Wed 26 Feb 20 in History

A short history of transportation


Getting from point A to point B has always been more than a math equation to human minds and aspirations. We wanted to get even further. Looking back at all the marvelous inventions throughout history we can see the human mind at work. 


Modest beginnings of transportation.

It probably all began with someone looking at the horizon, thinking of a fast and efficient way to go over it. Walking was the first obvious option but mother nature already provided a form of propulsion, its rivers of flowing water and huge bodies of water sometimes jostled by currents. People made good use of these modes of transport and used them to their advantage, with canoes and rafts as some of the oldest transportation methods.

Domesticated animals came later and ushered a revolutionary way of going about in the world. Now stretches of land could more easily be traversed, worked and explored. Horses, donkeys, and oxen are among the most usual animals that come to mind, some other animals include dogs, reindeers, llamas, camels, and elephants. This increasing number of ways to transport people and goods assisted in the development of trade. Traffic increased and wider routes or roads needed to be built. 


A precursor to the wheel.

Having the means to carry one’s goods also came with some innovations, such as a travois. The word itself is derived from the French word travail which means work. It was an elongated triangular frame used to carry an assortment of goods. The pointed end could be pulled or pushed by someone on foot or mounted on an animal to drag it along the ground. The travois was, in fact, a precursor to the wheel. 


A marvelous invention, the wheel.

So simple and yet before it emerged out of someone’s imagination, the concept might have seemed inconceivable. It’s such a shame that no one knows who indeed came up with the wheel, the inventor’s name forever lost to history. Animal drawn wheeled wagons have been carting people and their belongings since the 4th or 5th millennium BC, from Europe to Asia. 


Romans needed a lot of horsepower to support the Empire and manage a continuous stream of supplies across the provinces. The famous Roman roads were built to facilitate access by land onto which armies could march, civilians could walk and trade conducted. Whether using two-wheeled carts or four-wheeled wagons, the advantage of having paved solid roads helped maintain the enormous Empire. In trying to protect from the elements, wagons were covered with cloth or wooden frames.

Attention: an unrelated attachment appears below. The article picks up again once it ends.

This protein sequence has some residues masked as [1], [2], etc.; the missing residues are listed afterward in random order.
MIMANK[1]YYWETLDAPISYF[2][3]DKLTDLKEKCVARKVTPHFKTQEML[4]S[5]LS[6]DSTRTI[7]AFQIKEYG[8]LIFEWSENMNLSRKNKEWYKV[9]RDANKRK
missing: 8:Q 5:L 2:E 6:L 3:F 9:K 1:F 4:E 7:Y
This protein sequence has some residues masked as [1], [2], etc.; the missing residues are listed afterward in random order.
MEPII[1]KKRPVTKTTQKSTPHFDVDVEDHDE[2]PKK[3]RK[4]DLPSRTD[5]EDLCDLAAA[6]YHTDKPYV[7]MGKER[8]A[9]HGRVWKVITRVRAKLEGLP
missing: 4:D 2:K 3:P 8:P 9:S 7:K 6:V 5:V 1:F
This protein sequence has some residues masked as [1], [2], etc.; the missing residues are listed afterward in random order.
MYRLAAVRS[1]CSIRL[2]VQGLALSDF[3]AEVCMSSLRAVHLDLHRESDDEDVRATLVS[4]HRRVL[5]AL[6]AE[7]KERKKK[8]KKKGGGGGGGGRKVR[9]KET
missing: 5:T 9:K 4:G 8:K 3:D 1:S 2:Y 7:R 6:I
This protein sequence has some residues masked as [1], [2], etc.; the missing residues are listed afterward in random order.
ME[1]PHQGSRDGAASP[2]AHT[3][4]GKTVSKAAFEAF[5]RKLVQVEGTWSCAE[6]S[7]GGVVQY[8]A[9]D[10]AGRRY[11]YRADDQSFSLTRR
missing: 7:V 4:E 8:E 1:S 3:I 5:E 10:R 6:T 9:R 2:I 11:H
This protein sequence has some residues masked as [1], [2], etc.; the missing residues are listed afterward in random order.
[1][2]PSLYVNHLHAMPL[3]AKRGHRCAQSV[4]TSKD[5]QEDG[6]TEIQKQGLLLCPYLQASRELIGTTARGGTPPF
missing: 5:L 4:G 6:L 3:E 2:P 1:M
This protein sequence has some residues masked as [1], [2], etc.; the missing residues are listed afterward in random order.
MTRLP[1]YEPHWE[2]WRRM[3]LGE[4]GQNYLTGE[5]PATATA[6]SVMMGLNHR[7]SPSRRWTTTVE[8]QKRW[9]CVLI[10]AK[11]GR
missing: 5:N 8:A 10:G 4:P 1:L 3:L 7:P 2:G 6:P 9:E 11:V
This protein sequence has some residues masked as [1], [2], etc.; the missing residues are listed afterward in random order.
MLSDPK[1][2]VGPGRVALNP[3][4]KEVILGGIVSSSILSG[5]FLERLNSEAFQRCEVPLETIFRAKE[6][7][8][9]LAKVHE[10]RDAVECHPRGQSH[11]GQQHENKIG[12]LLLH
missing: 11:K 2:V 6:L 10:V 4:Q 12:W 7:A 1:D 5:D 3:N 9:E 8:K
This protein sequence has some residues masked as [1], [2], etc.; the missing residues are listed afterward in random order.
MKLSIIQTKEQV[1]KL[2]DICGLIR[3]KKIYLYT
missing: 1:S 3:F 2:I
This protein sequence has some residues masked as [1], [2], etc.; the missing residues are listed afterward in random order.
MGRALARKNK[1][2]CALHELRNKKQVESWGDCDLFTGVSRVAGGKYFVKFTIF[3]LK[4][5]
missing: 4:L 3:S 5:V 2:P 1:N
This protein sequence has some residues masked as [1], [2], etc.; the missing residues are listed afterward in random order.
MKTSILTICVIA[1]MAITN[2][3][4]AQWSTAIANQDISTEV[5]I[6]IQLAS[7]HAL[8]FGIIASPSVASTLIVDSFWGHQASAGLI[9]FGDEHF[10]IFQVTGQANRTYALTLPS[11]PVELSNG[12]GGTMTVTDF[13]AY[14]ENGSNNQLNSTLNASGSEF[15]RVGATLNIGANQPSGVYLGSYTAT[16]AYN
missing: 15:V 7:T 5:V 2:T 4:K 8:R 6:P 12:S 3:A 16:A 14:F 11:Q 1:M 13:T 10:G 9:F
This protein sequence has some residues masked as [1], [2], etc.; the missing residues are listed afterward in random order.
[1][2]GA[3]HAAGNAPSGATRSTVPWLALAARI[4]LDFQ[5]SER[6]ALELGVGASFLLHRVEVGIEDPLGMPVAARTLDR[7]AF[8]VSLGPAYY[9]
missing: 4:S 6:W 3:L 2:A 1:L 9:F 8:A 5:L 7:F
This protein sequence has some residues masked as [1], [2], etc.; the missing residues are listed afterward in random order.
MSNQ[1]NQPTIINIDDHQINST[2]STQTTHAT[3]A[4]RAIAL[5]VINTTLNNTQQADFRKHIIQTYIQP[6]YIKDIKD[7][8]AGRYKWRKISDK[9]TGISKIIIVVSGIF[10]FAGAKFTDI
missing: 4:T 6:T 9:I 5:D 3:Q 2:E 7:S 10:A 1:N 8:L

A new way of transit

This form of transit by wagon with an animal attached at the front to drag it along on rounded wheels had been the way to travel for centuries. Until the onset of the 18th century and the invention of the steam engine. The steam locomotive condensed the technology of the steam engine with the horse-drawn carriage. This change affected boat travel as well. On land,  travel was now faster, but on the water, it meant not always being at the mercy of the waves and currents. So it’s no wonder that boats were among the first to get an upgrade with the steam engine. 


What is intriguing, is that about the same time that this technological and mechanical revolution was taking place, a less upgraded form of transportation was hitting the road: the bicycle. While the whole world looked in wonder at the engine that pushed huge and heavy trains and cars down tracks and roads, other people began using the most basic mode of traveling, a reversion back to human drawn mechanism. The penny-farthing is easily the most recognizable old type of bicycle, with its large front wheel. That design changed over the years to the bicycle we all know and still use today. 


Taking a further step

As the old traveling ideas merged with the new tools to power on and carry us to the future, a completely different move took to the air. Flying through the sky now began to feel a lot more doable than before. In the past, we only touched the sky using kites. China before 200 BC is known to have flown kites, and Leonardo da Vinci’s mind was curiously ruminating on flight as shown in his many studies. However, da Vinci never took those ideas out of his sketchbooks and into proper experimentation. 


Conquering the sky

Other studies in the 17th-18th century of the Earth’s atmosphere came with the discovery of hydrogen. This brought about the invention of the hydrogen balloon. The zeppelin was a very famous rendering of that concept. They were used in transatlantic crossings, or over the Siberian plains. The older version meant that passengers had to endure the cold while traveling in one of these aircraft. Fire was a legitimate risk due to the fact that hydrogen is highly flammable. After the Hindenburg disaster, the zeppelin was taken out of use. 


All these discoveries and inventions paved the way for modern traveling methods.

From our cars to airplanes and bicycles, they all had modest beginnings and evolved along with us.